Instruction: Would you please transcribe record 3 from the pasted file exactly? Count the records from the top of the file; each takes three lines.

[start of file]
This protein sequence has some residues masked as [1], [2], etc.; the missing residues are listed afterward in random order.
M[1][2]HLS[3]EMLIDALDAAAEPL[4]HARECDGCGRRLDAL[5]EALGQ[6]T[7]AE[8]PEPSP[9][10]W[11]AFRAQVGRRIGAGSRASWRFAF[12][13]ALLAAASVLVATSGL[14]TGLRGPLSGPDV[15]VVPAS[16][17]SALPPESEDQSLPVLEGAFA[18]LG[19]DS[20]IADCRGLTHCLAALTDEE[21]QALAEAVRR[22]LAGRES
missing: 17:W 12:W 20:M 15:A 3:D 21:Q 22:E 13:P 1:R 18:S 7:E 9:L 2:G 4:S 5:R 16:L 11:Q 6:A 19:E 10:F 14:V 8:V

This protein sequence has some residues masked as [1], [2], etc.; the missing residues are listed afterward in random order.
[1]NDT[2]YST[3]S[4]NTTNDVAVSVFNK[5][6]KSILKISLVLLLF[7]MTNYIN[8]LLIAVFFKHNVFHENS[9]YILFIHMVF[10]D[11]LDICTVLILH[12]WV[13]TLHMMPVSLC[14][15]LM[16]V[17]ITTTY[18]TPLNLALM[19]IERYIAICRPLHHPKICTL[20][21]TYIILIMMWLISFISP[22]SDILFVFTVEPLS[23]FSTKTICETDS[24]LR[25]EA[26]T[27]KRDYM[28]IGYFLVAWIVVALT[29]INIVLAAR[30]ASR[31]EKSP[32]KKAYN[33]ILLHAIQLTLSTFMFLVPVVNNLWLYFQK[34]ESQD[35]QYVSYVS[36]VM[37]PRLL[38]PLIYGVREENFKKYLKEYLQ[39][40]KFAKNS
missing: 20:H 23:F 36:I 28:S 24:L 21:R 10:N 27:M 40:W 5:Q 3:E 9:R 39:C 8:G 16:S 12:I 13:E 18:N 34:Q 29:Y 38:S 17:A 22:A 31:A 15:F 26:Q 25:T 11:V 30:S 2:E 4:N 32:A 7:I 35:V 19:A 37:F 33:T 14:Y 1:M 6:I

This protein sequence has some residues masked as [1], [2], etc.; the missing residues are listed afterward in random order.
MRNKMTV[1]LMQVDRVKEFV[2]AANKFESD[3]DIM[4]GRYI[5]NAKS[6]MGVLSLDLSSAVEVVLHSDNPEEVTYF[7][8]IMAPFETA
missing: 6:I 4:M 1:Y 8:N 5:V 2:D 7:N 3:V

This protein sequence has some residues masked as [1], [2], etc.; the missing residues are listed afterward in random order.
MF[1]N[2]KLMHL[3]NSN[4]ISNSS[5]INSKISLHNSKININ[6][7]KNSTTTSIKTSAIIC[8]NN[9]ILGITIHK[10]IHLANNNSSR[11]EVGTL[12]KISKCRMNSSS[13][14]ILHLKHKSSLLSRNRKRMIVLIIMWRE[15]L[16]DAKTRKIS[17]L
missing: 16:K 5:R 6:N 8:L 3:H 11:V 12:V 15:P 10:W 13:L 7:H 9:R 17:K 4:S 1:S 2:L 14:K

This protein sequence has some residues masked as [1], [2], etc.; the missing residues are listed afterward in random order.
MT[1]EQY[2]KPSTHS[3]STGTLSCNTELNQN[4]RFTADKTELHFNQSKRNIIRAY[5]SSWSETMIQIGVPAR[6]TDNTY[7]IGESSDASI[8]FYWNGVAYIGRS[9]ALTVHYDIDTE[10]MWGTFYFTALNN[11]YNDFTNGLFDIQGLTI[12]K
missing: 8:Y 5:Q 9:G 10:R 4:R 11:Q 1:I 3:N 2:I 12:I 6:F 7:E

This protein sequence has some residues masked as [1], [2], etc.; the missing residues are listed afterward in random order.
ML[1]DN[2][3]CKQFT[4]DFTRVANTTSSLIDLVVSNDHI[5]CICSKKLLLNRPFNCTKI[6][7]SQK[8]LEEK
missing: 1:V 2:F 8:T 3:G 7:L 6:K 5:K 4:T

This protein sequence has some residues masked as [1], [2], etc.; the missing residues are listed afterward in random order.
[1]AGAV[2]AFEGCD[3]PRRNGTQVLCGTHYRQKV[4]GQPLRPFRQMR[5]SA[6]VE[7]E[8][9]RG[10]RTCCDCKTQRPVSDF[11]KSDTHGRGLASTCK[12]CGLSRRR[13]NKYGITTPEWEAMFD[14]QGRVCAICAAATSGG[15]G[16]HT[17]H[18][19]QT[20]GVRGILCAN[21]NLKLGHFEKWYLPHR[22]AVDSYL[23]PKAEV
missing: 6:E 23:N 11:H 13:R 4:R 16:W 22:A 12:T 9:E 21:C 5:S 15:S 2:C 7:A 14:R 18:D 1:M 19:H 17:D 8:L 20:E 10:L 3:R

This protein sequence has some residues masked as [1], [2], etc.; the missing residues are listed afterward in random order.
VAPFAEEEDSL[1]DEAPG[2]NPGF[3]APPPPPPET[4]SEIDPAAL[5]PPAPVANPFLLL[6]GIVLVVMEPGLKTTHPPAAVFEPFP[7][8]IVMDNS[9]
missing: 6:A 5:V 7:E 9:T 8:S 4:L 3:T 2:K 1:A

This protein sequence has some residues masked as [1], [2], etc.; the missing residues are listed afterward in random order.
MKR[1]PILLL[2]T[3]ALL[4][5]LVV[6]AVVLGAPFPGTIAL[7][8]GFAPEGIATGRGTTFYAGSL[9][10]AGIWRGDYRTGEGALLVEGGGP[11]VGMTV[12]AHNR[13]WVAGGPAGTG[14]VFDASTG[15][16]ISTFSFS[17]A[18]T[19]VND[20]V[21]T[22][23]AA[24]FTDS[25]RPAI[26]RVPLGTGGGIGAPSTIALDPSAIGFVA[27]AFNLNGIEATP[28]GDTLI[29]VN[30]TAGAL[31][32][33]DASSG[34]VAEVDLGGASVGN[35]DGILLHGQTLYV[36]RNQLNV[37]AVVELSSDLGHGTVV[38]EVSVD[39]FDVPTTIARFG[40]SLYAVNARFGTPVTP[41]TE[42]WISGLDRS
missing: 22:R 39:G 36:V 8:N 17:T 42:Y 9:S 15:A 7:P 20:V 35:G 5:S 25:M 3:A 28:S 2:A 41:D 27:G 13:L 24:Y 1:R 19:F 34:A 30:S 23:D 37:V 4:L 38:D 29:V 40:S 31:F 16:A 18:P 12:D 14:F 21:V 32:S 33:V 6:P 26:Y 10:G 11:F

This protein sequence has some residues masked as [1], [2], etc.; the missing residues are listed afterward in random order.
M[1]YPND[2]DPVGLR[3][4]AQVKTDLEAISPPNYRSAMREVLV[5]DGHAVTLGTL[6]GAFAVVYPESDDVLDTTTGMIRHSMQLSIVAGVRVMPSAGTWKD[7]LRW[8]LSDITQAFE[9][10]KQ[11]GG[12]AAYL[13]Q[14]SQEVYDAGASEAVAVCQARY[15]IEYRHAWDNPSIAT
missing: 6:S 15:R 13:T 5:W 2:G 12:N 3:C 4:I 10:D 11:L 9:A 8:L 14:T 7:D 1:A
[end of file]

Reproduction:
This protein sequence has some residues masked as [1], [2], etc.; the missing residues are listed afterward in random order.
MRNKMTV[1]LMQVDRVKEFV[2]AANKFESD[3]DIM[4]GRYI[5]NAKS[6]MGVLSLDLSSAVEVVLHSDNPEEVTYF[7][8]IMAPFETA
missing: 6:I 4:M 1:Y 8:N 5:V 2:D 7:N 3:V